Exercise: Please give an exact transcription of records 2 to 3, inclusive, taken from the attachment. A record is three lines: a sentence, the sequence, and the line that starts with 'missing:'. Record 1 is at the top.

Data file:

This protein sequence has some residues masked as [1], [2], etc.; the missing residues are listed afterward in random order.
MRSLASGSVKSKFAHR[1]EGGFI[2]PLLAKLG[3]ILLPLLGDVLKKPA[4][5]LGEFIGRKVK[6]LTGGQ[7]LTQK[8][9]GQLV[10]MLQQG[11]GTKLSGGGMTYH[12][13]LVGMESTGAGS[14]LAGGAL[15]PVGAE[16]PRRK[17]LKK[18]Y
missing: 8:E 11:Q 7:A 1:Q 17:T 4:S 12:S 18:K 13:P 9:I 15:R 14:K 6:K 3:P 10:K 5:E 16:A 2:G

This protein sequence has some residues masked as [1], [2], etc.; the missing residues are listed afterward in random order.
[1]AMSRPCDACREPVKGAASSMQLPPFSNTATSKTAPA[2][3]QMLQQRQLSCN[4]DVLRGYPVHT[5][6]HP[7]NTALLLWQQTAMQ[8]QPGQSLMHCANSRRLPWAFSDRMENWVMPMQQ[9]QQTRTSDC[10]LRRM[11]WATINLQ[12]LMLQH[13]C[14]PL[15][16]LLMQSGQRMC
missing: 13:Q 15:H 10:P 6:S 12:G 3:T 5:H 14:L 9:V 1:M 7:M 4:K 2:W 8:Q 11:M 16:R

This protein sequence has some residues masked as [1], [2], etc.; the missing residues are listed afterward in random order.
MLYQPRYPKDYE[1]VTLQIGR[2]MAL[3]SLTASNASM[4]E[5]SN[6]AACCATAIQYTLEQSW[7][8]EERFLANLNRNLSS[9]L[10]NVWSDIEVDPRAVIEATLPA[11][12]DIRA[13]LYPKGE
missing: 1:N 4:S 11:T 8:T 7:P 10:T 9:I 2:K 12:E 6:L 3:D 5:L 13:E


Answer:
This protein sequence has some residues masked as [1], [2], etc.; the missing residues are listed afterward in random order.
[1]AMSRPCDACREPVKGAASSMQLPPFSNTATSKTAPA[2][3]QMLQQRQLSCN[4]DVLRGYPVHT[5][6]HP[7]NTALLLWQQTAMQ[8]QPGQSLMHCANSRRLPWAFSDRMENWVMPMQQ[9]QQTRTSDC[10]LRRM[11]WATINLQ[12]LMLQH[13]C[14]PL[15][16]LLMQSGQRMC
missing: 13:Q 15:H 10:P 6:S 12:G 3:T 5:H 14:L 9:V 1:M 7:M 4:K 2:W 8:Q 11:M 16:R

This protein sequence has some residues masked as [1], [2], etc.; the missing residues are listed afterward in random order.
MLYQPRYPKDYE[1]VTLQIGR[2]MAL[3]SLTASNASM[4]E[5]SN[6]AACCATAIQYTLEQSW[7][8]EERFLANLNRNLSS[9]L[10]NVWSDIEVDPRAVIEATLPA[11][12]DIRA[13]LYPKGE
missing: 1:N 4:S 11:T 8:T 7:P 10:T 9:I 2:K 12:E 6:L 3:D 5:L 13:E